CROSS Safety Report
Adjacent excavations in Australia
This report is over 2 years old
In parts of Australia, says a reporter, deep excavations in clay and sandy materials have caused damage to adjacent property and to existing buildings founded on high level footings.
Key Learning Outcomes
For the construction team:
Having a competent temporary works designer/adviser in place to supply an engineered solution can ensure all excavations are carefully considered and planned
Verification of temporary works erection by a competent person who can oversee and coordinate the whole process can also ensure the works are installed correctly
For civil and structural design engineers:
The condition and stability of adjoining structures should be determined to make sure that the methodology of deep excavations does not endanger the stability of adjoining property
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In parts of Australia, says a reporter, deep excavations in clay and sandy materials have caused damage to adjacent property and to existing buildings founded on high level footings. Additional regulations have been introduced, but these difficulties continue. There have been cases, says the reporter, where building owners have been involved in civil actions against developers or builders to try to recover the costs of rectification to their damaged property.
This is a potential risk for structural and geotechnical engineers and builders. Under the Australian regime, when a local Building Surveyor consents to a new project there are standard regulations intended to reduce the risk of damage to adjacent buildings, and there are also legal obligations under various statutes.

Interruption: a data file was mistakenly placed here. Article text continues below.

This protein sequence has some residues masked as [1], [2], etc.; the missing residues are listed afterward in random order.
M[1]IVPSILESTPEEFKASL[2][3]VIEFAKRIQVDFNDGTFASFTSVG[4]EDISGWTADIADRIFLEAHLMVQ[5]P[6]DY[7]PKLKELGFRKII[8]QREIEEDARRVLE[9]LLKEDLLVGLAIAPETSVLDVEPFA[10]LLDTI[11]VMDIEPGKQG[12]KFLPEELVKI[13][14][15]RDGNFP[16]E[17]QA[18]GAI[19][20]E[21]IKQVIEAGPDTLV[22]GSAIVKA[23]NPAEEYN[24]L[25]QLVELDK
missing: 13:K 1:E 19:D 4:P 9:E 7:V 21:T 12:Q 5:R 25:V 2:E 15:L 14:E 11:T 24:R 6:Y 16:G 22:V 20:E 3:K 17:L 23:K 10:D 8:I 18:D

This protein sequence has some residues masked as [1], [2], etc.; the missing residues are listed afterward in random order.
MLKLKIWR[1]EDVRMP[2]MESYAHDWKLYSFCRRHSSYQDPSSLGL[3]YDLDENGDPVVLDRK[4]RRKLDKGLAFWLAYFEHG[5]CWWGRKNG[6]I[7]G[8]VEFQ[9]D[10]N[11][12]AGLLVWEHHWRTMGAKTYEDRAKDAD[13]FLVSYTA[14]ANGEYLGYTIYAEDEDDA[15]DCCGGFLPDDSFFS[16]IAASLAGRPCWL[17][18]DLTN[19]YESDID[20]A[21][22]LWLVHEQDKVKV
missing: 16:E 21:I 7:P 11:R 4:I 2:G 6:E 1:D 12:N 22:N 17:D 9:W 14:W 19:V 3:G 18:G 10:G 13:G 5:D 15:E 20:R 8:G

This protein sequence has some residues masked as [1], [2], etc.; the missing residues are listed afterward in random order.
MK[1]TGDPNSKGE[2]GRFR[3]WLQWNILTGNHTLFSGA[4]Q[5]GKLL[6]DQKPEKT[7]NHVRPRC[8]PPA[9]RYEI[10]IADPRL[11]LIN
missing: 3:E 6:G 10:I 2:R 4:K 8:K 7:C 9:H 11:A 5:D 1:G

However, continues the reporter, reliance is placed on the builder to repair any obvious and immediate damage. This is an unsatisfactory situation when the consequences of any damage can include latent defects which may not become apparent for many years.
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This situation is addressed explicitly by BS EN 1997-1:2004 (Eurocode 7) - see 9.2(1)P, 5th bullet point. The clause is a principle for which there is no alternative and must be followed. A designer working in the UK, and using currently applicable codes (EC7 is the the only standard applicable now), will have to address this situation appropriately. Personally, this is one of the good things about EC7 - it provides comprehensive check lists telling designers what they shall and should consider - not necessarily analyse - and this seems to have been lost in the discussion that's focussed more on the issues of design cases, partial factors and analysis.
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This is an example where different customs, practices, regulations and legal principles may apply in different regions. In general, however any redevelopment next to an existing building needs to take into consideration the implications on the adjoining structure. A potential major implication always relates to foundations where overloading existing foundations or causing settlement during construction or in the longer term are potential issues.
These may be related to serviceability as well as to potential collapse but in every type of scheme it is incumbent upon the structural engineer to consider the wider consequences of the design. Proving that adjacent excavations are or are not the reason for distress to adjacent properties is easier if there is site monitoring of movements during and after the works.
In the UK, regulations in the form of the CDM (Construction Design and Management) Regulations and the Party Wall Act are there to ensure that consequential risk is mitigated to a satisfactory level. In particular The Party Wall Act 1996 provides a framework for preventing and resolving disputes in relation to party walls, boundary walls and excavations near neighbouring buildings.
Particular problems associated with protection work in Australia are considered to be as follows: